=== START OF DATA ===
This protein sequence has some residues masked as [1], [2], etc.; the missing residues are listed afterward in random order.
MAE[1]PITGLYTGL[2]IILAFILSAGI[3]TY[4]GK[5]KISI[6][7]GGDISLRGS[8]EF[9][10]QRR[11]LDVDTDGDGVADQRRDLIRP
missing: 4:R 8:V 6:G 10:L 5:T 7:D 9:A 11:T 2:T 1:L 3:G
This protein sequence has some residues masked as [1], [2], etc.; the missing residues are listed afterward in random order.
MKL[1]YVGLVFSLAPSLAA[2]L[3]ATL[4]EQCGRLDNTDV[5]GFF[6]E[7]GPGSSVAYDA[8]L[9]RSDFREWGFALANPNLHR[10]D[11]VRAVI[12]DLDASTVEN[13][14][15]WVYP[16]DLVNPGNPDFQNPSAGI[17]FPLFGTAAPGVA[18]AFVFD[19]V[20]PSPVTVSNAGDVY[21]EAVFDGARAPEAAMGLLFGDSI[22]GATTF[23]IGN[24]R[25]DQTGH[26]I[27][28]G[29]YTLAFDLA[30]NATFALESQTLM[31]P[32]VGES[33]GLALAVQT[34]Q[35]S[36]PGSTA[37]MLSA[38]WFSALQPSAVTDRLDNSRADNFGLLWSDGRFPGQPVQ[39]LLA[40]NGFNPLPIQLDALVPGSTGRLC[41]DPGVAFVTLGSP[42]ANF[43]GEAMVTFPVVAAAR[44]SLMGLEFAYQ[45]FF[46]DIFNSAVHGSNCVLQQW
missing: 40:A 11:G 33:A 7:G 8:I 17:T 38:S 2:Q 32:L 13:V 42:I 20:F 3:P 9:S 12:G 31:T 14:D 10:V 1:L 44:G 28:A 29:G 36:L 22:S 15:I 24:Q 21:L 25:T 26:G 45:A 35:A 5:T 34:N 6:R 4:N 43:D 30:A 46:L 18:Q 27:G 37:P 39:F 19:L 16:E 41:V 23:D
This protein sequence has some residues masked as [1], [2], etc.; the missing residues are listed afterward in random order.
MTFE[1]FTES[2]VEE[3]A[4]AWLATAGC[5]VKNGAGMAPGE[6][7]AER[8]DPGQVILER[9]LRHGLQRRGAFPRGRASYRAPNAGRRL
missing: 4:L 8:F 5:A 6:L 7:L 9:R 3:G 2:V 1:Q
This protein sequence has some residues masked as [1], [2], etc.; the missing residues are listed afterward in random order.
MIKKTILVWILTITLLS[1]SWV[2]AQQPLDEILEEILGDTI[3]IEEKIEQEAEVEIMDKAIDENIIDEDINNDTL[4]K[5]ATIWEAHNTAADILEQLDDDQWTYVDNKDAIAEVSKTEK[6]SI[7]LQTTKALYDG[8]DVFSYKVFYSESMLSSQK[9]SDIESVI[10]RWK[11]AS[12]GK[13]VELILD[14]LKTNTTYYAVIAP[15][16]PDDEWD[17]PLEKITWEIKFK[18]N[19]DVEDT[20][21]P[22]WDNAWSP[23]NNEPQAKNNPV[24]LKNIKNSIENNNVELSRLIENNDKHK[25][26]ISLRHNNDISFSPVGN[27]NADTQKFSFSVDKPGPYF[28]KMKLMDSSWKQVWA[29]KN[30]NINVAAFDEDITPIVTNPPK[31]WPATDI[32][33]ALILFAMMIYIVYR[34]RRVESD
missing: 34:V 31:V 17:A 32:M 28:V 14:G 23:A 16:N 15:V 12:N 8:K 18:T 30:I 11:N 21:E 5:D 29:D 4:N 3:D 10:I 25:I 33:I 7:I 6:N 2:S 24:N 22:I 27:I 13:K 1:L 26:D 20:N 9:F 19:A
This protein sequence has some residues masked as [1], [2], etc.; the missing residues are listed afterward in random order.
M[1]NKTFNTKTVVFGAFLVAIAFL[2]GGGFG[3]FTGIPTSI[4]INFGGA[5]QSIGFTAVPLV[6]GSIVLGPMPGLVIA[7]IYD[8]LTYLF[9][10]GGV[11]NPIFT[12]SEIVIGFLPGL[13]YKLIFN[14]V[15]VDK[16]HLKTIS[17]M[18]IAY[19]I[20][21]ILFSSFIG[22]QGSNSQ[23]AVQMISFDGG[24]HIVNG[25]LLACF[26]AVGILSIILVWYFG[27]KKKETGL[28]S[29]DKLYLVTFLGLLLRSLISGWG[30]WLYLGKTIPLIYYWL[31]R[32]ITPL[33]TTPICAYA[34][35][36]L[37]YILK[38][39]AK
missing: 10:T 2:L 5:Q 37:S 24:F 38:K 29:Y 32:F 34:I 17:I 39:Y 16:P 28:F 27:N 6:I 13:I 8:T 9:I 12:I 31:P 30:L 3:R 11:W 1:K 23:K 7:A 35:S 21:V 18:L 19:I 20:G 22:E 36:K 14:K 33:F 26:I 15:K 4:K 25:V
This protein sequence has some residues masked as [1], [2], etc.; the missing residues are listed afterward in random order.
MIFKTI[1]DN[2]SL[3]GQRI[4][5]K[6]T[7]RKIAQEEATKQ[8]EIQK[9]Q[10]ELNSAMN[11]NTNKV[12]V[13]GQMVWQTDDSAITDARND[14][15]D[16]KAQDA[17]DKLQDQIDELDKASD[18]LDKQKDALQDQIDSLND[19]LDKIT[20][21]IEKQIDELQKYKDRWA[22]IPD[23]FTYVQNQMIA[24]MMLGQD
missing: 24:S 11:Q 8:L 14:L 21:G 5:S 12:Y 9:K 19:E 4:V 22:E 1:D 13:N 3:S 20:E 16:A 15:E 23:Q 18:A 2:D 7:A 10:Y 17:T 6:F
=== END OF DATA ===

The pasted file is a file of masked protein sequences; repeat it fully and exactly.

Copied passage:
This protein sequence has some residues masked as [1], [2], etc.; the missing residues are listed afterward in random order.
MAE[1]PITGLYTGL[2]IILAFILSAGI[3]TY[4]GK[5]KISI[6][7]GGDISLRGS[8]EF[9][10]QRR[11]LDVDTDGDGVADQRRDLIRP
missing: 4:R 8:V 6:G 10:L 5:T 7:D 9:A 11:T 2:T 1:L 3:G
This protein sequence has some residues masked as [1], [2], etc.; the missing residues are listed afterward in random order.
MKL[1]YVGLVFSLAPSLAA[2]L[3]ATL[4]EQCGRLDNTDV[5]GFF[6]E[7]GPGSSVAYDA[8]L[9]RSDFREWGFALANPNLHR[10]D[11]VRAVI[12]DLDASTVEN[13][14][15]WVYP[16]DLVNPGNPDFQNPSAGI[17]FPLFGTAAPGVA[18]AFVFD[19]V[20]PSPVTVSNAGDVY[21]EAVFDGARAPEAAMGLLFGDSI[22]GATTF[23]IGN[24]R[25]DQTGH[26]I[27][28]G[29]YTLAFDLA[30]NATFALESQTLM[31]P[32]VGES[33]GLALAVQT[34]Q[35]S[36]PGSTA[37]MLSA[38]WFSALQPSAVTDRLDNSRADNFGLLWSDGRFPGQPVQ[39]LLA[40]NGFNPLPIQLDALVPGSTGRLC[41]DPGVAFVTLGSP[42]ANF[43]GEAMVTFPVVAAAR[44]SLMGLEFAYQ[45]FF[46]DIFNSAVHGSNCVLQQW
missing: 40:A 11:G 33:A 7:G 8:I 17:T 38:S 2:Q 32:L 13:V 42:I 20:F 3:P 9:S 12:G 31:T 14:D 10:V 1:L 44:G 28:A 29:G 36:L 22:S 15:I 24:Q 21:L 25:T 26:G 45:A 35:A 5:T 34:N 6:R 4:N 43:D 30:A 46:L 18:Q 27:G 37:P 39:F 19:L 16:E 41:V 23:D
This protein sequence has some residues masked as [1], [2], etc.; the missing residues are listed afterward in random order.
MTFE[1]FTES[2]VEE[3]A[4]AWLATAGC[5]VKNGAGMAPGE[6][7]AER[8]DPGQVILER[9]LRHGLQRRGAFPRGRASYRAPNAGRRL
missing: 4:L 8:F 5:A 6:L 7:L 9:R 3:G 2:V 1:Q
This protein sequence has some residues masked as [1], [2], etc.; the missing residues are listed afterward in random order.
MIKKTILVWILTITLLS[1]SWV[2]AQQPLDEILEEILGDTI[3]IEEKIEQEAEVEIMDKAIDENIIDEDINNDTL[4]K[5]ATIWEAHNTAADILEQLDDDQWTYVDNKDAIAEVSKTEK[6]SI[7]LQTTKALYDG[8]DVFSYKVFYSESMLSSQK[9]SDIESVI[10]RWK[11]AS[12]GK[13]VELILD[14]LKTNTTYYAVIAP[15][16]PDDEWD[17]PLEKITWEIKFK[18]N[19]DVEDT[20][21]P[22]WDNAWSP[23]NNEPQAKNNPV[24]LKNIKNSIENNNVELSRLIENNDKHK[25][26]ISLRHNNDISFSPVGN[27]NADTQKFSFSVDKPGPYF[28]KMKLMDSSWKQVWA[29]KN[30]NINVAAFDEDITPIVTNPPK[31]WPATDI[32][33]ALILFAMMIYIVYR[34]RRVESD
missing: 34:V 31:V 17:A 32:M 28:V 14:G 23:A 16:N 15:V 12:N 8:K 18:T 30:I 11:N 21:E 5:D 29:D 4:N 3:D 10:I 25:I 33:I 7:I 6:N 2:S 24:N 22:I 27:I 13:K 1:L 26:D 20:N 9:F 19:A
This protein sequence has some residues masked as [1], [2], etc.; the missing residues are listed afterward in random order.
M[1]NKTFNTKTVVFGAFLVAIAFL[2]GGGFG[3]FTGIPTSI[4]INFGGA[5]QSIGFTAVPLV[6]GSIVLGPMPGLVIA[7]IYD[8]LTYLF[9][10]GGV[11]NPIFT[12]SEIVIGFLPGL[13]YKLIFN[14]V[15]VDK[16]HLKTIS[17]M[18]IAY[19]I[20][21]ILFSSFIG[22]QGSNSQ[23]AVQMISFDGG[24]HIVNG[25]LLACF[26]AVGILSIILVWYFG[27]KKKETGL[28]S[29]DKLYLVTFLGLLLRSLISGWG[30]WLYLGKTIPLIYYWL[31]R[32]ITPL[33]TTPICAYA[34][35][36]L[37]YILK[38][39]AK
missing: 10:T 2:L 5:Q 37:S 24:F 38:K 29:Y 32:F 34:I 17:I 39:Y 16:P 28:F 27:N 6:I 13:I 8:T 9:I 12:I 31:P 30:L 3:R 11:W 1:K 23:K 7:A 35:S 21:V 18:L 19:I 20:G 22:E 36:K 14:K 33:F 26:I 15:K 4:K 25:V
This protein sequence has some residues masked as [1], [2], etc.; the missing residues are listed afterward in random order.
MIFKTI[1]DN[2]SL[3]GQRI[4][5]K[6]T[7]RKIAQEEATKQ[8]EIQK[9]Q[10]ELNSAMN[11]NTNKV[12]V[13]GQMVWQTDDSAITDARND[14][15]D[16]KAQDA[17]DKLQDQIDELDKASD[18]LDKQKDALQDQIDSLND[19]LDKIT[20][21]IEKQIDELQKYKDRWA[22]IPD[23]FTYVQNQMIA[24]MMLGQD
missing: 24:S 11:Q 8:L 14:L 21:G 5:S 12:Y 9:K 19:E 4:V 22:E 1:D 13:N 3:S 20:E 16:A 15:E 23:Q 18:A 2:D 7:A 10:Y 17:T 6:F